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  • David Boudeweel-Lefebvre

A very active federal government

For the past few months, while the polls have been unfavourable, Justin Trudeau's government has been multiplying costly announcements. Whether it's for a national childcare plan, dental care, medical insurance or housing, there's no end to the new programs the federal government is promising to put in place. These initiatives are aimed at maintaining the government's support from the NDP caucus and appealing to an electorate that is gradually abandoning the party in power.

These announcements have not gone unnoticed and are far from popular in some provinces. In Québec, for example, the federal government's willingness to create programs in areas of provincial jurisdiction is not welcome. It's one thing for the federal government to provide health transfers, funds for social housing or a tax credit for children's dental expenses. It's quite another to create an active rent management program, pharmacare and a national childcare plan. Two visions of the country collide.

Recently, we've also noticed that provinces other than Québec are worried about the ambitions of “big brother” in Ottawa. Alberta and Saskatchewan, in particular, are worried that the federal government is beginning to be too intrusive and damaging to their own programs. Québec's demand for the right to opt out with compensation is gaining support in the rest of the country. Even Ontario, a frequent beneficiary of federal government largesse, is concerned about the housing announcements, which aim to directly fund certain municipalities.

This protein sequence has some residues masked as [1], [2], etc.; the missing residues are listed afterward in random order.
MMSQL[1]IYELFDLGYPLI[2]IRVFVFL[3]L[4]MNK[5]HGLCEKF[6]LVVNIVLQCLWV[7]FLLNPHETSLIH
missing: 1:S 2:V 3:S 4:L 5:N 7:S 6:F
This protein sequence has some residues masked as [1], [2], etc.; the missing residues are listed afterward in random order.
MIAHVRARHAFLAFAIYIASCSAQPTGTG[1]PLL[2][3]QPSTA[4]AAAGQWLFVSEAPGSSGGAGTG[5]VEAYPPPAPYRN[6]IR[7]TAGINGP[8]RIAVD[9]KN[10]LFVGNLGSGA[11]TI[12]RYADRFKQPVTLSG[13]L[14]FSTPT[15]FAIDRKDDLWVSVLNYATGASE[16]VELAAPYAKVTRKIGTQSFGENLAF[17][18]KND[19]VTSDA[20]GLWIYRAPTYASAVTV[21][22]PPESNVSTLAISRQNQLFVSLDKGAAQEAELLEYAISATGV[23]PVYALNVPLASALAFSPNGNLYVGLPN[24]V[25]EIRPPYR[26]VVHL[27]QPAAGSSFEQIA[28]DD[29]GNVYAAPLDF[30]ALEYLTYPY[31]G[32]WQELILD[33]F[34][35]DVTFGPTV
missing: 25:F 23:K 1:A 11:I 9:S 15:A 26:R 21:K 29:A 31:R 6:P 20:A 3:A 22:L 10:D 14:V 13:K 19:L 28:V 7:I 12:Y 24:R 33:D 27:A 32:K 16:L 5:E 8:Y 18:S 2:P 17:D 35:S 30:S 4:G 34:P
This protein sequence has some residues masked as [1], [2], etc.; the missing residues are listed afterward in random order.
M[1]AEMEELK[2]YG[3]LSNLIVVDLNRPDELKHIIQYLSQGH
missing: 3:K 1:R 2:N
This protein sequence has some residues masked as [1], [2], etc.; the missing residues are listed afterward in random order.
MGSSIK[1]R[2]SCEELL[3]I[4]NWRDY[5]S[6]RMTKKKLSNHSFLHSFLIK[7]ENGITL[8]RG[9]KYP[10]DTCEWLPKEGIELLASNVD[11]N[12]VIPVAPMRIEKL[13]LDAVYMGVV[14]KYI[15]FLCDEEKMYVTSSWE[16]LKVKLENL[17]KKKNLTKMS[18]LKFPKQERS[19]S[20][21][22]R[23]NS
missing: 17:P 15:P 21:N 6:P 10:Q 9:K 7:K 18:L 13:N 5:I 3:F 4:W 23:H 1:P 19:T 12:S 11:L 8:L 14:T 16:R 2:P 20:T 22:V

Many of the proposed measures will be detailed in the April 16 federal budget. In the meantime, the provinces remain on their toes. Beyond the intrusion into their areas of jurisdiction, several provinces fear a rapid increase in the federal deficit that would limit their ability to obtain transfer payments for their own priorities. What Québec identified as a problem decades ago – the federal government's power to spend in provincial jurisdictions – is becoming a concern almost everywhere in Canada. Other provincial governments have usually signed on to new federal programs in areas of provincial jurisdiction, thanks to the carrot of federal funding and stick of public pressure. But some provinces in English Canada are beginning to question the federal government's intentions, especially as many of these measures have a definite electoral flavour.

It will be interesting to see, in the wake of the budget, whether the provinces' concerns will turn to anger, or whether they will unite to defend their autonomy.



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